Tana Weingartner / WVXU

Attorneys for two of the plaintiffs in Ohio's same-sex marriage court battle are officially asking the U.S. Supreme Court to take up the issue.

Last week, a 6th Circuit appeals panel upheld lower court rulings related to same-sex marriage bans in Ohio and three other states.

Attorney Al Gerhardstein argues there's now sufficient cause for the high court to hear the case despite its decision not to hear a gay marriage ban case earlier this year..

Tana Weingartner / Instagram.com/917WVXU

Cincinnati's domestic partner registry is officially taking names.

It's designed to give unmarried couples a legal record of their relationship, making it easier for others, like employers or hospitals, to grant benefits and privileges typically available only to families or married couples.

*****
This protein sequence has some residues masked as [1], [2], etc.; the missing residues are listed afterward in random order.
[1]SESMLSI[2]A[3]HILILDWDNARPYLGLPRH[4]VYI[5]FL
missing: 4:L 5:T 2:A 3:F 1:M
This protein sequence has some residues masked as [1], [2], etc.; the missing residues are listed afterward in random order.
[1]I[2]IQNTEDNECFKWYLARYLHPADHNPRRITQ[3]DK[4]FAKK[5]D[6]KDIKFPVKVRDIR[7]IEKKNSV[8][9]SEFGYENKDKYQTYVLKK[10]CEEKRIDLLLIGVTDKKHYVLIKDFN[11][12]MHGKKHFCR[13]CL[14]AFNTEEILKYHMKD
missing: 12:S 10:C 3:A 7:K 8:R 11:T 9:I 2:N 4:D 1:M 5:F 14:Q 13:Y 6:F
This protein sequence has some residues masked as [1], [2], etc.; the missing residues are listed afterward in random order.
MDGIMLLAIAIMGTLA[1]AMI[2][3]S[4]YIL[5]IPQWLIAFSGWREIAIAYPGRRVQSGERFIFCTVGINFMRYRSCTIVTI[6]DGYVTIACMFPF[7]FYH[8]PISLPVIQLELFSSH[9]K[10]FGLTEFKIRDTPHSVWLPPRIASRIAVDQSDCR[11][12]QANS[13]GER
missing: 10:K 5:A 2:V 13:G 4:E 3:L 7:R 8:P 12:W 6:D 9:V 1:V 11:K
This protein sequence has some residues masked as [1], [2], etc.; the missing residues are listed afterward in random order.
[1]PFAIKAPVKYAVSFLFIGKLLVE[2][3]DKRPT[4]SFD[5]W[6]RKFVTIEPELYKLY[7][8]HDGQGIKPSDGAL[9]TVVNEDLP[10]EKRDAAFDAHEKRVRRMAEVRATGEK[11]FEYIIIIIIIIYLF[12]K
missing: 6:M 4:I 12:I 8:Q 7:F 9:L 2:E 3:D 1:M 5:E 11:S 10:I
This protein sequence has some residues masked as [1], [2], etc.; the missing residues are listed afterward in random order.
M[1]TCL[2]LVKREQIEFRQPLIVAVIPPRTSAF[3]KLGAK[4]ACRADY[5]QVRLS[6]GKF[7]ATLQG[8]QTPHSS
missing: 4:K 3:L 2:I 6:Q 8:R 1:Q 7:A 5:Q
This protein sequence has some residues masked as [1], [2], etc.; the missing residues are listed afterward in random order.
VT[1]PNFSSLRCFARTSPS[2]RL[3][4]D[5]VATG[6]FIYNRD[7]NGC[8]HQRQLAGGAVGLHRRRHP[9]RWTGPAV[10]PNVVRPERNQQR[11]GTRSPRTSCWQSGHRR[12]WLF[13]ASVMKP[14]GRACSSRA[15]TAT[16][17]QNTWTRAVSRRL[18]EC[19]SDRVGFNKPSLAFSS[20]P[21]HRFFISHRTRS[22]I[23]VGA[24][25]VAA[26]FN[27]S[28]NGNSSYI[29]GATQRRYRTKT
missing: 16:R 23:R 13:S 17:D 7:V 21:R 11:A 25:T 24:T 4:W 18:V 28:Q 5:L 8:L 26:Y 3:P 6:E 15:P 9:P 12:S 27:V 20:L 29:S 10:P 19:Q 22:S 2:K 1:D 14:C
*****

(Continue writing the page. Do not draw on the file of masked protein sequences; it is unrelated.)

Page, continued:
Councilmember Chris Seelbach spearheaded the project and says it's a "very simple way to hopefully help more people be recognized as couples in the City of Cincinnati and in turn leverage health care for one another through their private employer."

Tana Weingartner / WVXU

Several hundred people rallied in Lytle Park Tuesday evening, a day before same-sex marriage cases from four states are set to be heard in the Sixth Circuit Court of Appeals.

Kim Franklin and Tammy Boyd are parties in the case from Kentucky. Franklin says she and Boyd live every day as a married couple (they were married in Connecticut in 2010) and they want their marriage to be recognized.

Ann Thompson / WVXU

Six Cincinnati same-sex couples have filed a federal civil rights lawsuit against The Director of the Ohio Department of Health and the Director of the Hamilton County Probate Court .